It was a brisk fall morning Friday as the late morning sun filtered through the golden autumn leaves at Veterans Memorial Park. The rows of star-spangled banners lining the Avenue of Flags danced in the stiff breeze.
Meanwhile, amidst this fall splendor, local residents braved the chill to honor those who have and are serving in America’s armed services. It was Veterans Day 2016, a time to look back and pay tribute.
The color guard then posted the American, POW/MIA and Kansas flags. This was followed by the National Anthem played by the GBHS band, the Pledge of Allegiance, the invocation by the Rev. Dick Ogle and the address by LaForrest Bodine of the Veterans of Foreign Wars Post 3111.
“We thank you for the privileges we enjoy,” the Rev. Dick Ogle said, speaking to all vets. “Because of you, we live in a nation that gives us the freedom of speech, the freedom of religion and the pursuit of happiness.”
Ogle said Veterans Day is a time to honor the living and the dead who have serve their nation. “Let us pray in their name of those who fought for America.”
“This is a very special day,” for the men and women who have served, and for their families, Bodine said. It is also a day for memories of comrades, many of whom have long passed.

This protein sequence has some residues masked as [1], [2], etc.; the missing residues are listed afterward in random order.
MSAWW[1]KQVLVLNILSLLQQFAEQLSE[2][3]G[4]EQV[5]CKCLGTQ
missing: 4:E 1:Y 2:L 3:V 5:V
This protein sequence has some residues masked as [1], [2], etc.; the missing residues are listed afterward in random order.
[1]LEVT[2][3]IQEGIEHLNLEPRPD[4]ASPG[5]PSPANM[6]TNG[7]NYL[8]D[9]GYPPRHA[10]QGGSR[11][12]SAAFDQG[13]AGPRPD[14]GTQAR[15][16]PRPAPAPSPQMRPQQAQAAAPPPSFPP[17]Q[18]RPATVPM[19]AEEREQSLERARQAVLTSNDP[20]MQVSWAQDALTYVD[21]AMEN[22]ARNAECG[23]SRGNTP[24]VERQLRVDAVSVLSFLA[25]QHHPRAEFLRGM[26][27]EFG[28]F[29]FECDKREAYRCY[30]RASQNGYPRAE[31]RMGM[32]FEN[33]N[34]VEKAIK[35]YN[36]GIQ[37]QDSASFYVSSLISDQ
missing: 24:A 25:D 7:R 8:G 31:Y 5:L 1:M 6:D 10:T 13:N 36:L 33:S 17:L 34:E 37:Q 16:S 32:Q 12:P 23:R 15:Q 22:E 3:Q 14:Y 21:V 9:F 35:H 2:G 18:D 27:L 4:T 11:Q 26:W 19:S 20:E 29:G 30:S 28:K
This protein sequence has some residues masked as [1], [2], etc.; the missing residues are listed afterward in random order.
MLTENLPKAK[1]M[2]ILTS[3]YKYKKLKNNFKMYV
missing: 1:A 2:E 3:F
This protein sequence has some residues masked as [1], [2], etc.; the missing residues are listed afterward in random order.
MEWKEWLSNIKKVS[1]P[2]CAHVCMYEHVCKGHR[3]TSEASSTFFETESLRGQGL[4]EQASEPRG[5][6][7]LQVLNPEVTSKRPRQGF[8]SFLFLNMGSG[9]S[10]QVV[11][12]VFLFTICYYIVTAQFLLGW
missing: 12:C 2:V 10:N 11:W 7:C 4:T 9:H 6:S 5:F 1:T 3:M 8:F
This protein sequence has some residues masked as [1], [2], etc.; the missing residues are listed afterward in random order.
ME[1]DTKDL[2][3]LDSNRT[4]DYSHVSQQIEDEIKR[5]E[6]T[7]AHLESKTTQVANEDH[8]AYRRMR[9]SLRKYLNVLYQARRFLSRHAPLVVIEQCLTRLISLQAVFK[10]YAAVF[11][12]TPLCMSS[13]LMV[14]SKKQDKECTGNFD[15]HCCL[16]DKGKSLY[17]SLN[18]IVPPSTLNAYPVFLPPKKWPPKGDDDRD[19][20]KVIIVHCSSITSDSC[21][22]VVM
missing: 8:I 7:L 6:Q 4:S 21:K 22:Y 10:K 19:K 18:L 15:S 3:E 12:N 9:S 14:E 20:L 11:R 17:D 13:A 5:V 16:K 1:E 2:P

“We are here today and are free because of all of them,” Bodine said.
“The purpose of war is peace,” he said. Referring to the League of Nations, later the United Nations, that rose from the ashes of World War I, efforts have been made to stop conflicts.
“The markers on the graves stand as a silent sentinel,” he said. They are a reminder of the price that must be paid for that peace and the debt we owe is large.
This is a great nation, he said. And, “without a mighty America, no peace can be long survived.”
The ceremony moved on to patriotic music performed by the Great Bend High School band. And, finally, Taps, played by a GBHS band trumpeter echoed across the otherwise silent park.
Prior to the gathering at Veterans Memorial Park, Great Bend High School held an assembly to honor veterans. The students prepared musical numbers and other special presentations.
In addition, in the afternoon the second stone with the names of Barton County veterans was dedicated at the Golden Belt Veterans Memorial north of town.
An armistice between the Allied nations and Germany went into effect on the 11th hour of the 11th day of the 11th month. For that reason, Nov. 11, 1918, is generally regarded as the end of World War I.
This is why Armistice Day, now Veterans Day, is held on Nov. 11, and most ceremonies take place at 11 a.m.